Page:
In this problem students created symmetrical designs based on concentric forms. Introducing the element of line, and allowing for variables of thickness and direction, students sought to establish a tension between the static nature of the initial symmetrical construct and the dynamic variability of the line play. The symmetry of the original design structure allows for rotation, or interchangeability of component elements, introducing new potentialities for increasing complexity. The principle of continuity, or closure, generates new implied shapes, activating the ground as the eye connects the fragmented dark figures. The natural desire of students to control outcomes through drawing and planning eventually gave way to unique and very instinctual responses to the unforeseen visual energies that are produced by the interaction of the elements.
Tag Archives: Geometry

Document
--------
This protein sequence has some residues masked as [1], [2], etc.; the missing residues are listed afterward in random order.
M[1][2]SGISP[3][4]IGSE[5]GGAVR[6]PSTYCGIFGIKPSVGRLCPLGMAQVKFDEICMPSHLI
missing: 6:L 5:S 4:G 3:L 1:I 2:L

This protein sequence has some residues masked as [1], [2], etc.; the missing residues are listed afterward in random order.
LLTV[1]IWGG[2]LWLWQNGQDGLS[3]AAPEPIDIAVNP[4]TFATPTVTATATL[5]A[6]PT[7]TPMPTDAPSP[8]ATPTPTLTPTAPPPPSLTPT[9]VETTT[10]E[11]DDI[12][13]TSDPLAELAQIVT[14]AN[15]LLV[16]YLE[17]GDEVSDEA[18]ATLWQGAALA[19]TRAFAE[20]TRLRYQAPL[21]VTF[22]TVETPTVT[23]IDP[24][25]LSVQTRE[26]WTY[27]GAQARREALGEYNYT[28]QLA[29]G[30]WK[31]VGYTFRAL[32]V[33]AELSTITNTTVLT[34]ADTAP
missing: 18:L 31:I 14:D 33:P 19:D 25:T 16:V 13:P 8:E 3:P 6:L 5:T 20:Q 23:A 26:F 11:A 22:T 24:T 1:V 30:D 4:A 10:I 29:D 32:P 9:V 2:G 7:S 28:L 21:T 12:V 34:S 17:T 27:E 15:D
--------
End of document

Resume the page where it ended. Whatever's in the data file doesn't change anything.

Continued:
Art is a non-verbal language. Finding precise words to describe non-verbal processes can be challenging. We fall back on metaphors and analogies to help us out sometimes. My analogies often come from music and poetry, where elements like rhythm or crescendo find plausible visual corollaries in the design principles of repetition and emphasis. A painter friend and colleague at the Pennsylvania Academy of Art in Philadelphia, Scott Noel, told me that he puts artistic concepts and techniques to students, and to himself, in terms of food! I also remember him once saying about a painting, “That shape is a real verb in that painting!”
In light of our first week’s experiences in class, and the copious musical analogies of our discussions, I share the following article:
The Geometry of Music, by Michael D. Lemonick, Time Magazine, 1-06-0 7.
Additional links: Dmitri Tymoczko, musician/composer featured in the article.